As a manager, it is important that you know where to find information about the fundamental elements of Duke's total compensation package. These resources will prepare you to conduct proactive conversations with your staff, as well as answer questions and correct misperceptions. We've pulled together some key questions around compensation, along with links to resources where you can find more detailed information so you'll know where to go when you need to quickly get the facts.
If you have a question these resources cannot help you answer, need assistance in analyzing a pay issue, or just want to compare notes, you can always talk with your department or entity Human Resources representative.
When determining a starting salary, the following factors will be considered, both in terms of the candidate and the relationship to existing incumbents: relevant work experience, applicable knowledge (including relevant educational degrees), skills and abilities, and performance history. All decisions must fit within budgetary constraints and be made without regard to an individual's age, color, disability, gender, gender expression, gender identity, genetic information, national origin, race, religion, sex, sexual orientation, or veteran status.
- The Performance Management page on the HR website has helpful information on determining pay and managing performance. For additional information for DUHS managers on setting salaries, including guidelines for internal transfers, select About Pay.
- In addition to base pay, all hourly-paid staff are eligible for shift differentials, on-call pay, and other pay premiums.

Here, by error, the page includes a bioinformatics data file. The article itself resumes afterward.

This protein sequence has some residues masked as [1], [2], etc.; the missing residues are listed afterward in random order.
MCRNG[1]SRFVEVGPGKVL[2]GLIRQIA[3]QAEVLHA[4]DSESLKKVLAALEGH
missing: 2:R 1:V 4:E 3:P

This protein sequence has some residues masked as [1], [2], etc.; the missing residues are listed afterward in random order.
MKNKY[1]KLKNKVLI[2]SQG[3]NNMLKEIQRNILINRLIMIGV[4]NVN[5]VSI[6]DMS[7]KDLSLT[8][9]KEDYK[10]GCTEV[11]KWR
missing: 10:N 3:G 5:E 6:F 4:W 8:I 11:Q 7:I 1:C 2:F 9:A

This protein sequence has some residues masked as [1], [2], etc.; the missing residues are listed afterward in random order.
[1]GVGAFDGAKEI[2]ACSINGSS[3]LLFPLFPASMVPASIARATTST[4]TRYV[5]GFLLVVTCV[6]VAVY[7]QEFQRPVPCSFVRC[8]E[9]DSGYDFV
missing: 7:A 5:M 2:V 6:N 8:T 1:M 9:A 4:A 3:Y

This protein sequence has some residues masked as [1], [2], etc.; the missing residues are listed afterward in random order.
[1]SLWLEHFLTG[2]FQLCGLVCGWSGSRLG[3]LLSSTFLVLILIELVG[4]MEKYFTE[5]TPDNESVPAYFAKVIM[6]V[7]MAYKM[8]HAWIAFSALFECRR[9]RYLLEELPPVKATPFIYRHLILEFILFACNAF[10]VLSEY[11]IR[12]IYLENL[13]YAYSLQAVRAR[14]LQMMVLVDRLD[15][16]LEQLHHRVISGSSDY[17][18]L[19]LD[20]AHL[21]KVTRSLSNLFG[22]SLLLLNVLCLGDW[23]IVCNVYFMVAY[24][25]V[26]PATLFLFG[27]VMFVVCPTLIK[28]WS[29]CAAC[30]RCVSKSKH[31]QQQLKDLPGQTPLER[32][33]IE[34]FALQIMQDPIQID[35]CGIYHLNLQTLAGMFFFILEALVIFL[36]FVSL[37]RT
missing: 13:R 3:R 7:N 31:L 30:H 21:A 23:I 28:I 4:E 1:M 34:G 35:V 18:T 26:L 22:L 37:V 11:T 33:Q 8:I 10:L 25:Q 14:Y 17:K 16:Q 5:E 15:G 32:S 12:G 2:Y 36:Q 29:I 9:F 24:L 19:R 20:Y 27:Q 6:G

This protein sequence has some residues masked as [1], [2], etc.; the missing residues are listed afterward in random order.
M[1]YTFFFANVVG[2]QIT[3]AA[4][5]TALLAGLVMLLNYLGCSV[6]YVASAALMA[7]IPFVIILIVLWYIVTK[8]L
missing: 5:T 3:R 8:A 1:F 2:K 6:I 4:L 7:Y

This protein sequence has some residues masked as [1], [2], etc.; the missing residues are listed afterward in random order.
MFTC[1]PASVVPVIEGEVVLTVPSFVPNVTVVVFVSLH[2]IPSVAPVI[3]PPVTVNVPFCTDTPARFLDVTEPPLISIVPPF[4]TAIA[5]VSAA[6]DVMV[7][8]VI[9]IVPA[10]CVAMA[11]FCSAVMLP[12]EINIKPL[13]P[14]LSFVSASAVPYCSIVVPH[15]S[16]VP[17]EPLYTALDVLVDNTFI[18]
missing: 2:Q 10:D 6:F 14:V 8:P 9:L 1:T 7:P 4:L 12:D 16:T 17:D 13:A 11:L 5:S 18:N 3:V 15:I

It is important to remember that salary is determined by a number of factors (see above). Information about Duke's pay structure is available on the HR web site to any employee with a NetID. Duke University has a traditional pay structure, with each job being assigned to a range with a minimum, midpoint, and maximum. DUHS has a pay structure with very broad bands (i.e., the maximum is normally double the minimum of the band). In order to provide some more guidance within each broad band, there are three market targets with corresponding pay ranges (known as ranges of competitiveness). Each job classification is assigned to a particular market target (and corresponding range of competitiveness), which represents the range of pay our competitive market typically provides for that job.
The Pay Administration page on the HR website has helpful information on pay schedules, job descriptions, and pay policies. For a detailed explanation of the DUHS pay structure, select Pay Administration Resource Guide. For a listing of all Duke jobs and pay ranges, select Job Classifications and Pay Ranges.
Duke administers compensation policies and programs that provide pay that is both externally competitive and internally equitable. Being "market competitive" means that we do not want to pay significantly less than our competitors (lag the market), nor do we want to pay significantly more (lead the market). We want to pay a competitive rate that will allow Duke to successfully attract and retain talented staff. To make sure we remain competitive, the HR/Rewards and Recognition department evaluates local, regional and national markets, focusing on academic and health system competitors of a similar size/scope to our organization. That market data, supported by statistics and feedback collected from within Duke is used to determine the market target for each job.
For more information on how we determine the value of a job, contact your department or entity Human Resources representative.